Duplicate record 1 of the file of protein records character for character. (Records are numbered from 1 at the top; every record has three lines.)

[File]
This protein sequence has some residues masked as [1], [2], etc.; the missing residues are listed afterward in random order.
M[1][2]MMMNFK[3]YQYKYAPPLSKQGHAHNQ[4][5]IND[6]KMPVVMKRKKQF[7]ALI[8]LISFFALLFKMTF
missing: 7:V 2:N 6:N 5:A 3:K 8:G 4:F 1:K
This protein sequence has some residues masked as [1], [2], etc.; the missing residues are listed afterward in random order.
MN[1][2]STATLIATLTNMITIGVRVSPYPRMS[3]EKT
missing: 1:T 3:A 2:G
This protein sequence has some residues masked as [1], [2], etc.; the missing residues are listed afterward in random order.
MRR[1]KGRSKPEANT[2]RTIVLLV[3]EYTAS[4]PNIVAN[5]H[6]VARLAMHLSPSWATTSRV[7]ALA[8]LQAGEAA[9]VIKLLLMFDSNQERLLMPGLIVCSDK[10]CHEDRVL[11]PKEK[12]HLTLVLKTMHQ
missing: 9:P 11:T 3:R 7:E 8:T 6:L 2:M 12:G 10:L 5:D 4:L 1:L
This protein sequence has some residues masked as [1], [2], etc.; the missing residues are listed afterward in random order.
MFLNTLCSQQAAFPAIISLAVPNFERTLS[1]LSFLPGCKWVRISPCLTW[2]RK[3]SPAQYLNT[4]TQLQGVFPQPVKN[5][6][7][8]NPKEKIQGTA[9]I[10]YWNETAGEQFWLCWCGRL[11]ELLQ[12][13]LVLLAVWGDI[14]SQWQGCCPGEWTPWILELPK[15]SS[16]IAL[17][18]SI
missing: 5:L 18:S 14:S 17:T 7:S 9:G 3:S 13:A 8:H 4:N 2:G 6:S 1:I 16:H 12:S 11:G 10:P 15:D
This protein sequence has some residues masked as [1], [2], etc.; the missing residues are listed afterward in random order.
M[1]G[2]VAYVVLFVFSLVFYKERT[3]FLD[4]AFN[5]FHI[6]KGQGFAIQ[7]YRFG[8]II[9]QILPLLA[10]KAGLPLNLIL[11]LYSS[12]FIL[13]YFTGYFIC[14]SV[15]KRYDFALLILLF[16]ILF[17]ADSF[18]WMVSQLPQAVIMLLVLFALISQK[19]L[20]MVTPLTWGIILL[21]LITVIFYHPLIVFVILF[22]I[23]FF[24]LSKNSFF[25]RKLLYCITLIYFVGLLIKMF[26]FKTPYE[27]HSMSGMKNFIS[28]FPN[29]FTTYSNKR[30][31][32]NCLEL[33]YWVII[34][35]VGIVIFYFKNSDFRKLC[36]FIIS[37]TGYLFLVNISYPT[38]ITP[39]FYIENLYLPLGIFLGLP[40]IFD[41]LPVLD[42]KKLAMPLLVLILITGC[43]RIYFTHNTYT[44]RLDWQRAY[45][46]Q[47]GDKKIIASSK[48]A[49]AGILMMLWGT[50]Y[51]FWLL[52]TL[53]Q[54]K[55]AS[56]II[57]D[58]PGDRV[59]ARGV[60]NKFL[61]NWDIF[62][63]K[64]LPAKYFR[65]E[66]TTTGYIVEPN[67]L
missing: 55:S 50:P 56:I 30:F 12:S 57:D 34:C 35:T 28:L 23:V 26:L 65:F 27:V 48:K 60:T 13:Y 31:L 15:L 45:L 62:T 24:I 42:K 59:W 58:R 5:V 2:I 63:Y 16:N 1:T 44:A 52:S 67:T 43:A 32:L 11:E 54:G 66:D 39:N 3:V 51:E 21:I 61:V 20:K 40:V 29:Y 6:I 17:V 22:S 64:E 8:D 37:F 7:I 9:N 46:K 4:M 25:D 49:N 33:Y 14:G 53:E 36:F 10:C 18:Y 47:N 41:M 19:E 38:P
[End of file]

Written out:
This protein sequence has some residues masked as [1], [2], etc.; the missing residues are listed afterward in random order.
M[1][2]MMMNFK[3]YQYKYAPPLSKQGHAHNQ[4][5]IND[6]KMPVVMKRKKQF[7]ALI[8]LISFFALLFKMTF
missing: 7:V 2:N 6:N 5:A 3:K 8:G 4:F 1:K